I want shoot to 1000 yards, how much Internal Adjustment do I need in a riflescope to get there?
This of course depends on caliber, but to use a few examples. A .308 Winchester launched at 2600 FPS will need about 38 to 39 minutes of UP travel to dial up from a 100 yard zero to a 1000 yard zero. This of course will change with barrel length and bullet type. But using a Federal 175 grain match bullet, from a 26 inch barrel, 38 minutes should do it – at least around here at 500 to 800 foot elevation. The same bullet out of an M14/M21 with a 22 inch barrel may need about 42 minutes due to the slower initial velocity. A .300WM from a 26 inch barrel will only need about 31 to 33 minutes. Again, it depends on conditions at the site, but on average, that’ll do.
What this means is that any shooter wanting to scope a rifle for 1000 yards will usually need between 35 and 45 minutes of UP travel available on their rifle scope. So any scope with a TOTAL adjustment range of 60 to 100 minutes is appropriate. You can get away with 55 minutes, but 60 minutes is truly the working minimum. More in this in at the end of this article.
“Only 60 minutes you say?” YES. Consider. That means, mechanically speaking, the scope has 30 minutes of UP travel and 30 minutes of DOWN travel from its mechanical ZERO. 30 minutes will get you to roughly 875 to 900 yards using the above .308 Federal 175 grain match bullet/rifle combo. If you use a 20 minute scope base, which is common practice on most long range tactical rifles today, that 60 minute of angle scope will now allow you to dial all the way out to 50 minutes of UP travel from your 100 yard zero. How? By tilting the scope down 20 minutes of angle, The tapered base allows you to use more internal adjustment solely for UP travel. And 50 minutes of UP will get you out to about 1150 yards with that scope!
So, if your game is true long range shooting, just make sure that when buying a scope that it has between 60 minutes and 100 minutes of angle of internal adjustment and you are golden. You do not actually NEED a 100 M.O.A. capable scope to shoot to 1000 yards. A scope with less internal adjustment, when combined with a modern tapered base, will suffice nicely. One should match the scope/base/CALIBER. For instance, it would be pointless to have a scope with 120 minutes of travel, AND a 20 minute tapered base, on a .308 Winchester rifle. The Maximum Effective Range on the .308 is considered to be approx 800 meters. It has been used effectively out to 1300 meters in combat. Effective range of course, has nothing to do with the ability to hit a target, but everything to do with what happens to the target at that range. So for PAPER or STEEL gong shooting, the max range of the .308 Winchester certainly exceeds its combat effective range. Even if it is running out of steam at 1000 yards, you can still, with skill, shoot a sub-minute group at that range with that caliber. Still, wasting money on a scope with tons of internal adjustment that you will never use, may not be the wisest route to go. In truth, the extra money would be better spent on AMMUNITION. For to practice is to make perfect. We often say there is no $5000 rifle on the planet that will make a poor shooter into a good one. Even if the rifle is capable of quarter M.O.A. groups, it takes a skilled and practiced hand to be able to shoot to that level. The best long range shooters are the ones that actually SHOOT at long range a lot. That takes a lot of ammo.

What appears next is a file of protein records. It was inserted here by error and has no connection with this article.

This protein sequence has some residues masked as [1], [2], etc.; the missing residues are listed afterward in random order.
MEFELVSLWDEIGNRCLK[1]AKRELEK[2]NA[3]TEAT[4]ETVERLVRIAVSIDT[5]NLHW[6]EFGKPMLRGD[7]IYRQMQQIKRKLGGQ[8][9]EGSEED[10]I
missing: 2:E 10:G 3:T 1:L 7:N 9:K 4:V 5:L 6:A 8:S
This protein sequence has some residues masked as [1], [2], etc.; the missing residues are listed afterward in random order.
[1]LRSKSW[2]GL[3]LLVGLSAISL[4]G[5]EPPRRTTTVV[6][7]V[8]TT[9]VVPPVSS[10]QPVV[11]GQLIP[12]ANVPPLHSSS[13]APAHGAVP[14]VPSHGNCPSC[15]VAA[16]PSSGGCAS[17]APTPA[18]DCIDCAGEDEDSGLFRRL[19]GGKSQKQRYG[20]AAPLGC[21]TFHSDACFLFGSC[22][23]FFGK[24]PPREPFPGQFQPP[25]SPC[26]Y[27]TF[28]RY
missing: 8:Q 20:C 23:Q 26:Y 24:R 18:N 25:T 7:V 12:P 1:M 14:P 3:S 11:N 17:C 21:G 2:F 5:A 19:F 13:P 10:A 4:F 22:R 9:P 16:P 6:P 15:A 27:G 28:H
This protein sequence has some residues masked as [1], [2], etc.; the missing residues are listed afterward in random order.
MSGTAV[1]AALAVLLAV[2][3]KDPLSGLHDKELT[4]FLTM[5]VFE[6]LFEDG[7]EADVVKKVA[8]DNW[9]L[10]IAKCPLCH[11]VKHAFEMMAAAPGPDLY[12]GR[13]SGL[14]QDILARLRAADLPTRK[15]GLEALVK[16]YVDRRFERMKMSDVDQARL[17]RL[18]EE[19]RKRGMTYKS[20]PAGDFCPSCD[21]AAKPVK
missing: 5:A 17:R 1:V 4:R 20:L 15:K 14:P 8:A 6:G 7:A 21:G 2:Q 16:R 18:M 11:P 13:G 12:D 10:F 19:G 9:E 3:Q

So to the point, when buying a scope, try to match it well with your final goal. Keep the goal realistic. Keep it smart. The same scope that is perfect for a .338 Lapua Magnum will certainly work well with a .308 Winchester, but if you are actually shooting a .308, you probably do not need to be paying for 125 minutes of internal adjustment when 60 to 75 will be plenty for that caliber. The money saved can be used toward that which you DO need! PRACTICE.
Finally, on the opposite of end of the scale. There are scopes designed for benchrest shooting that have very limited adjustment. Some as little as 26 minutes TOTAL. Even with a tapered base, these scopes are not appropriate for the longe range shooter, regardless of advertising, appearance, or price. Most won’t even allow a 100 yard zero using a tapered base. Generally your zero bottoms out somewhere around 250 yards. So avoid this choice no matter how attractive it seems. Look closely when you see a “varmint” scope. These too often, but not always, have very limited travel. Seems counter-productive, but there you have it. Also, don’t go crazy on objective size. I’ve discussed this in other articles but it bears repeating. Massive scopes are better suited to short range bench competition. Their image often falls apart at long range as soon as you introduce MIRAGE, which is to say EVERY time you go out in anything but winter! So scopes over 25x really need not apply for true long range marksmanship.